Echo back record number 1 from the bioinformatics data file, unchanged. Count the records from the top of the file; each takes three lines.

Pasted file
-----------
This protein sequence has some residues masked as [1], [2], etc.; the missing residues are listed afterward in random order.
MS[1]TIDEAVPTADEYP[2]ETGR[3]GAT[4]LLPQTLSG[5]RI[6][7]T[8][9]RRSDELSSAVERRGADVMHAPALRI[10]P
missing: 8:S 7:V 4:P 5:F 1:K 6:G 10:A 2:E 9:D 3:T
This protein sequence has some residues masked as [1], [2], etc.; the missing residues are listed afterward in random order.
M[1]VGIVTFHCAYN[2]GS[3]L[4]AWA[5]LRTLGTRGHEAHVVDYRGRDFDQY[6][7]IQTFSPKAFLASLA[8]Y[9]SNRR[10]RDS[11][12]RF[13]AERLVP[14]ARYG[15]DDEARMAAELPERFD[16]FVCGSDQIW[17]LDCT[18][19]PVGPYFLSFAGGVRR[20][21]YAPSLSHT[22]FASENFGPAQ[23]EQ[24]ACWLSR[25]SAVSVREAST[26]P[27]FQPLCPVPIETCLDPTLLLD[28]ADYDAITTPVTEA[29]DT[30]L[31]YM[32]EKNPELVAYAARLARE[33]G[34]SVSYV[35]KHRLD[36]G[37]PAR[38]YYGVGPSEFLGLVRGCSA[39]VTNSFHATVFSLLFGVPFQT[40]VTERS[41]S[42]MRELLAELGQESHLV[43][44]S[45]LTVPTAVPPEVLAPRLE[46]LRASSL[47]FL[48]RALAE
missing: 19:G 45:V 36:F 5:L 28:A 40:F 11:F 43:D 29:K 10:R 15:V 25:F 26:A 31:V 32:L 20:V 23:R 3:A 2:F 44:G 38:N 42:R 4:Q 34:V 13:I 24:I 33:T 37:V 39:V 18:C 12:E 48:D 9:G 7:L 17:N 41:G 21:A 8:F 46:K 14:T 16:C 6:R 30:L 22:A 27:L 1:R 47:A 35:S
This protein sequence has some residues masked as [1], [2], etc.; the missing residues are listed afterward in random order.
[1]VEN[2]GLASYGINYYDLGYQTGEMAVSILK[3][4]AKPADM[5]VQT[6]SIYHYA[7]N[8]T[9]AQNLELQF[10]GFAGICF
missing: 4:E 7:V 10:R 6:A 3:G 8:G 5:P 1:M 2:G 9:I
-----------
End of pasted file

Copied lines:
This protein sequence has some residues masked as [1], [2], etc.; the missing residues are listed afterward in random order.
MS[1]TIDEAVPTADEYP[2]ETGR[3]GAT[4]LLPQTLSG[5]RI[6][7]T[8][9]RRSDELSSAVERRGADVMHAPALRI[10]P
missing: 8:S 7:V 4:P 5:F 1:K 6:G 10:A 2:E 9:D 3:T